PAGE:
View rental assistance programs in your state HERE
HUD and its PHA and private landlord partners have been taking steps to mitigate the impact of COVID and the statesâ€™ phased reopening of their economies. All HUD-assisted renters are eligible to report any decreases in wages, job hours, and family income so that income-based rent payments can be temporarily decreased and housing subsidies can be temporarily increased. Where families may still be liable for non-payment of rent post-moratorium, HUD strongly encourages Owners and PHAs to enter into repayment agreements so that families may continue to be housed during this difficult time.
The best option for renters during the eviction moratorium is to pay their rent, if they are able. Those experiencing financial hardship should reach out to their landlord to discuss their situation and potential solutions. If your building or property is located on one of HUDâ€™s database maps, you have free access to our Disaster Response Network. For renters experiencing financial challenges from COVID-19, a natural disaster, or other difficulties, the Disaster Response Networkâ€™s HUD-approved housing counselors may be able to help with:
- A personalized recovery assessment and action plan.
- FEMA and insurance claims.
- Federal and state housing assistance.
- Unemployment, nutritional assistance, and any other available benefits.
- Non-legal support in communicating with landlords.
- Ongoing check-ins to help ensure a successful recovery.
Call 877-542-9723 to speak with a housing counselor at our Disaster Response Network.
Tips on Communicating with Your Landlord
If youâ€™re struggling to pay rent or can no longer pay, contact your landlord right away to discuss your options. During stressful financial times, your landlord is likely experiencing challenges as well. Try to communicate with them clearly and calmly. Here are some tips to help guide you through a conversation with your landlord:
- Be candid about your situation. If youâ€™re impacted by COVID-19 or other difficulties, share how your income has been affected.
- Consider mentioning any resources and assistance options youâ€™ve found.
- Explain how your family would be impacted by a loss of housing.
- Ask about payment arrangements.
- Keep any email and text conversations and make notes of when you spoke in person.
Read our publication, Addressing Tenant Concerns During the COVID-19 National Emergency
Centers for Disease Control Order Banning Evictions
The Centers for Disease Control and Prevention (CDC), located within the Department of Health and Human Services (HHS) announces the extension of an Order under Section 361 of the Public Health Service Act to temporarily halt residential evictions to prevent the further spread of COVID-19. This Order is effective January 31, 2021 through March 31, 2021. The order is separate and independent from the expired CARES Act eviction moratorium.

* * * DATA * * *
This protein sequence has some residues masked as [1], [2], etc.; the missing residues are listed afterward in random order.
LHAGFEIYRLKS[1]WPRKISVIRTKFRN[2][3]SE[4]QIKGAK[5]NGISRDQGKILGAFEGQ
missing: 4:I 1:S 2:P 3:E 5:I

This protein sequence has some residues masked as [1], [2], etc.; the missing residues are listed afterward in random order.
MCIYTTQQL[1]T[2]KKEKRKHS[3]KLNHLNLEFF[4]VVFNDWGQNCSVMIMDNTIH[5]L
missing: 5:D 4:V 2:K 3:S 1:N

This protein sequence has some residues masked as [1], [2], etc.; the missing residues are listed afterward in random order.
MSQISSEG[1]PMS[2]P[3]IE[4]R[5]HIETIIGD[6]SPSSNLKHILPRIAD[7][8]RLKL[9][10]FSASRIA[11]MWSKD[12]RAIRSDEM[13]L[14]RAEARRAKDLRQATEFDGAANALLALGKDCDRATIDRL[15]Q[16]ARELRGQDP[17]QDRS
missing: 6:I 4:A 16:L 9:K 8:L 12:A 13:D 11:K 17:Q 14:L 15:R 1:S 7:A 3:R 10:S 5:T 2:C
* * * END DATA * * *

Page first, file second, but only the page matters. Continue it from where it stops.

To be eligible for eviction protections under the order, residents must sign a declaration form (see link below) and meet the requirements outlined in the order, which are also described in the declaration form.
The Resident Declaration form is available at: https://www.cdc.gov/coronavirus/2019-ncov/downloads/EvictionDeclare_d508.pdf (expires May 31, 2021)
COVID-19 Help â€” CARES Act Eviction Protection
The CARES Act, signed into federal law on March 27, 2020, provided 120 days of eviction relief for tenants in multifamily rental housing that is federally insured or backed. You should not have been served with an eviction notice solely for nonpayment of rent before July 25, 2020, and any notice must have provided you with at least 30 days to leave the property (August 24, 2020).
During the 120-day eviction moratorium, your landlord was prohibited from charging you late fees, penalties, or other charges for paying your rent late. Itâ€™s important to note that the eviction moratorium did not relieve you of your obligation to pay your rent. It merely forbid your landlord from evicting you during that period for late payment.
Know Your Rights:
For information on Coronavirus-related tenant protections by state (and county and major cities, if applicable) visit Nolo.com. You can also search websites of local news and faith-based organizations for assistance programs in your area.
Additional Resources Available for You:
- HHS/CDC FAQs (February 2, 2021)
- 2020 Economic Impact Payments Toolkit
- Riverside County and San Diego Initiate COVID-19 Renter Assistance
- HUD Eviction Prevention and Stability Toolkit (July 8, 2020)
- Fannie Mae
- Freddie Mac
- Consumer Financial Protection Bureau (CFPB)
- Federal Emergency Management Agency (FEMA)
- Centers for Disease Control and Prevention (CDC)
- Small Business Administration (SBA)
For Multifamily properties with FHA-insured mortgages, or assisted through Section 202, Section 811, and certain other assistance programs administered by HUDâ€™s Office of Multifamily Housing, where the mortgage is in forbearance, owners cannot evict tenants solely for non-payment of rent for as long as the mortgage is in forbearance. Further, owners must provide tenants with 30 days notice of eviction when their forbearance period ends.
To determine if you reside in a property with a Multifamily FHA-insured mortgage or a property that is participating in one of HUDâ€™s assisted housing programs administered by its Office of Multifamily Housing, use our online property search tool.
Watch Out for Scams
Scam artists offer fraudulent assistance to those affected by disasters or other economic distress. Always confirm the legitimacy of offers and never feel pressured to â€śtake immediate action.â€ť